Tag Archives: Mary Poppins

“I’ve been to London to visit the queen”

I’ve been absent from this favourite space of mine for too long, and I’m reminded of the humble tone in the letters I used to write to my grandparents too many weeks after Christmas had passed. “I’m sorry I haven’t written sooner, but thank you for new nightgown, I do like blue.”

Truth be told, I’ve been busy. I’ve just returned from a research trip to London, England, and I am now sorting through the maze of information found there, and hopefully figuring out how to make it into a story.

I went on the trip with my sister and co-author, Tracy Kasaboski (our first collaboration was The Occupied Garden), and my mom and our sister Heidi came along as research assistants.

It was the first time we’d really traveled together just the four of us since our childhoods, and we had an amazing time. The city is a dizzying mix of old and new — you can still find the cramped courts and alleys that will feature in our story, set in late Victorian and Edwardian times, but everywhere you turn there’s something that gives the city a playground quality: the Eye, the Shard, the Millennium Dome. Along with the beautiful bridges that stretch over the Thames, there are cable cars soaring back and forth. At night, the skyline has a neon sparkle.

The last time I was in London was when I was pregnant with N. I didn’t yet know how many of our most treasured books would take us there, but I’ve been thinking about it today, and have compiled a sampling:

Pussy cat, pussy cat, where have you been?

I’ve been to London to visit the Queen.

Pussy cat, pussy cat, what did you there?

I frightened a mouse under a chair.

N loved this book of old nursery rhymes, with its patchwork imagery and picture-words.

“At last they came to St Paul’s Cathedral, which was built a long time ago by a man with a bird’s name. Wren it was, but he was no relation to Jenny. That is why so many birds live near Sir Christopher Wren’s Cathedral, which also belongs to St Paul, and that is why the Bird Woman lives there too…. All round her flew the birds, circling and leaping and swooping and rising…. They flew round and round the head of the Bird Woman as the children approached, and then, as though to tease her, they suddenly rushed away through the air and sat on the top of St Paul’s, laughing and turning their heads away and pretending they didn’t know her.”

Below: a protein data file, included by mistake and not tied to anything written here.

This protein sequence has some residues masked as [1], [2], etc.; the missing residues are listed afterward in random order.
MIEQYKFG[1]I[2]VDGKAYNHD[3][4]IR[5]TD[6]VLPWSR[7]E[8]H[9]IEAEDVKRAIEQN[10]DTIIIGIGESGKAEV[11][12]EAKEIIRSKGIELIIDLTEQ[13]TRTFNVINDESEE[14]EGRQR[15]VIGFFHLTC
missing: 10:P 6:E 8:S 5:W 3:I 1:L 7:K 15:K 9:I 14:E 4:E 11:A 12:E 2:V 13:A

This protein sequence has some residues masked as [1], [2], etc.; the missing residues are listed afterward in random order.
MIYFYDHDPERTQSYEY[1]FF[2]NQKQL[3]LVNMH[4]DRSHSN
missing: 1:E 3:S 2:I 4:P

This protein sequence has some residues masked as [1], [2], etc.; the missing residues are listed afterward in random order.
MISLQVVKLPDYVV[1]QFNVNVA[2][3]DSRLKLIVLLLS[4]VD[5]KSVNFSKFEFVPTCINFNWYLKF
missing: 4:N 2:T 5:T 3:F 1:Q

A 2009 original Quentin Blake knock off by N

“Sophie and the BFG came at last to a large place full of trees. There was a road running through it, and a lake. There were no people in this place and the BFG stopped for the first time since they had set out from his cave many hours before.

‘What’s the matter?’ Sophie whispered in her under-the-breath voice.

‘I is in a bit of a puddle,’ he said.

‘You’re doing marvellously,’ Sophie whispered.

‘No I isn’t,’ he said. ‘I is now completely boggled. I is lost.’

‘But why?’

‘Because we is meant to be in the middle of London and suddenly we is in green pastures.’

‘Don’t be silly,’ Sophie whispered. ‘This is the middle of London. It’s called Hyde Park. I know exactly where we are.'”

“‘Wendy, I ran away the day I was born….

It was because I heard father and mother,’ he explained in a low voice, ‘talking about what I was to be when I became a man.’

He was extraordinarily agitated now.

‘I don’t ever want to be a man,’ he said with passion. ‘I want always to be a little boy and to have fun. So I ran away to Kensington Gardens and lived a long time among the fairies.'”

“Ron pressed a tiny silver button on the dashboard. The car around them vanished — and so did they. Harry could feel the seat vibrating beneath him, hear the engine, feel his hands on his knees and his glasses on his nose, but for all he could see, he had become a pair of eyeballs, floating a few feet above the ground in a dingy street full of parked cars.

‘Let’s go,’ said Ron’s voice from his right.

The ground and the dirty buildings on either side fell away, dropping out of sight as the car rose; in seconds, the whole of London lay, smoky and glittering, below them.”

“This is a story about something that happened long ago when your grandfather was a child. It is a very important story because it shows how all the comings and goings between our own world and Narnia first began. In those days Mr Sherlock Holmes was still living in Baker Street and the Bastables were looking for treasure in Lewisham Road. In those days, if you were a boy you had to wear a stiff Eton collar every day, and schools were usually nastier than now. But meals were nicer; and as for sweets, I won’t tell you how cheap and good they were, because it would only make your mouth water in vain. And in those days there lived in London a girl called Polly Plummer.”